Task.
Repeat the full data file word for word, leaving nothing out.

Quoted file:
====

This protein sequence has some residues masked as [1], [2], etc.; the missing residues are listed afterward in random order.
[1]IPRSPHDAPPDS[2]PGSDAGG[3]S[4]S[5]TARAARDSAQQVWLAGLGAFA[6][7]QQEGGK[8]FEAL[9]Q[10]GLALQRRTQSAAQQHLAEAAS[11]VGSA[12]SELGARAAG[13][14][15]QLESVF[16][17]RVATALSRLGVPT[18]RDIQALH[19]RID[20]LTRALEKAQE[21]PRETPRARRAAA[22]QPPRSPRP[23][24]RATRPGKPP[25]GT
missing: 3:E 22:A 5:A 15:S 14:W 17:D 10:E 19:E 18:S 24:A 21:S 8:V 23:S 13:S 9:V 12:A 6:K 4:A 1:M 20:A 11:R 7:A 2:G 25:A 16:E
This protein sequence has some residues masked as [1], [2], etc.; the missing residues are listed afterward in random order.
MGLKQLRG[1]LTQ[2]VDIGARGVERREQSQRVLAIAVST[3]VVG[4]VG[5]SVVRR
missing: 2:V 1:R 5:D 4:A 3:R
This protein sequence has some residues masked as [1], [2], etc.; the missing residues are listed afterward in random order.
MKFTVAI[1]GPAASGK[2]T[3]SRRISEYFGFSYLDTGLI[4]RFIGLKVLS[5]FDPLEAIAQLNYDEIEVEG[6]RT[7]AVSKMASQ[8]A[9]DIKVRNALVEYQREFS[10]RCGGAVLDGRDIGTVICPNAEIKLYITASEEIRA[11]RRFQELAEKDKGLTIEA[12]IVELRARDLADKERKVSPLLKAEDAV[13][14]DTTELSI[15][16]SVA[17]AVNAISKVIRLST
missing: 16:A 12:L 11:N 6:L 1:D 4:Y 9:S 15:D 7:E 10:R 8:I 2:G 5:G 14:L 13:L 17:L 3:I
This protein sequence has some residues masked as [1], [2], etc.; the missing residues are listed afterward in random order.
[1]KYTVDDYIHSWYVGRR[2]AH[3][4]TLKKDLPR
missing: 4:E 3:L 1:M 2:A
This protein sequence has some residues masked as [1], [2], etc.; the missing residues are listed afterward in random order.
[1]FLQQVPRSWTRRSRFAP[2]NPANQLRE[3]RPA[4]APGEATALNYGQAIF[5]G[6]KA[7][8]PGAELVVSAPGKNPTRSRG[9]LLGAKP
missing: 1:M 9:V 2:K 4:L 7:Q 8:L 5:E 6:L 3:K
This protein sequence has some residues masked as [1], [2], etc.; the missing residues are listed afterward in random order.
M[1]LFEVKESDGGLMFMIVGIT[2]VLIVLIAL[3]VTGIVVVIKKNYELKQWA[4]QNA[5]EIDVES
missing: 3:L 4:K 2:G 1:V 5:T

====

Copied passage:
This protein sequence has some residues masked as [1], [2], etc.; the missing residues are listed afterward in random order.
[1]IPRSPHDAPPDS[2]PGSDAGG[3]S[4]S[5]TARAARDSAQQVWLAGLGAFA[6][7]QQEGGK[8]FEAL[9]Q[10]GLALQRRTQSAAQQHLAEAAS[11]VGSA[12]SELGARAAG[13][14][15]QLESVF[16][17]RVATALSRLGVPT[18]RDIQALH[19]RID[20]LTRALEKAQE[21]PRETPRARRAAA[22]QPPRSPRP[23][24]RATRPGKPP[25]GT
missing: 3:E 22:A 5:A 15:S 14:W 17:D 10:E 19:E 18:S 24:A 21:S 8:V 23:S 13:S 9:V 12:A 6:K 4:A 1:M 20:A 11:R 7:A 2:G 25:A 16:E
This protein sequence has some residues masked as [1], [2], etc.; the missing residues are listed afterward in random order.
MGLKQLRG[1]LTQ[2]VDIGARGVERREQSQRVLAIAVST[3]VVG[4]VG[5]SVVRR
missing: 2:V 1:R 5:D 4:A 3:R
This protein sequence has some residues masked as [1], [2], etc.; the missing residues are listed afterward in random order.
MKFTVAI[1]GPAASGK[2]T[3]SRRISEYFGFSYLDTGLI[4]RFIGLKVLS[5]FDPLEAIAQLNYDEIEVEG[6]RT[7]AVSKMASQ[8]A[9]DIKVRNALVEYQREFS[10]RCGGAVLDGRDIGTVICPNAEIKLYITASEEIRA[11]RRFQELAEKDKGLTIEA[12]IVELRARDLADKERKVSPLLKAEDAV[13][14]DTTELSI[15][16]SVA[17]AVNAISKVIRLST
missing: 16:A 12:L 11:N 6:L 1:D 4:Y 9:S 15:D 7:E 10:R 8:I 2:G 5:G 14:L 13:L 17:L 3:I
This protein sequence has some residues masked as [1], [2], etc.; the missing residues are listed afterward in random order.
[1]KYTVDDYIHSWYVGRR[2]AH[3][4]TLKKDLPR
missing: 4:E 3:L 1:M 2:A
This protein sequence has some residues masked as [1], [2], etc.; the missing residues are listed afterward in random order.
[1]FLQQVPRSWTRRSRFAP[2]NPANQLRE[3]RPA[4]APGEATALNYGQAIF[5]G[6]KA[7][8]PGAELVVSAPGKNPTRSRG[9]LLGAKP
missing: 1:M 9:V 2:K 4:L 7:Q 8:L 5:E 6:L 3:K
This protein sequence has some residues masked as [1], [2], etc.; the missing residues are listed afterward in random order.
M[1]LFEVKESDGGLMFMIVGIT[2]VLIVLIAL[3]VTGIVVVIKKNYELKQWA[4]QNA[5]EIDVES
missing: 3:L 4:K 2:G 1:V 5:T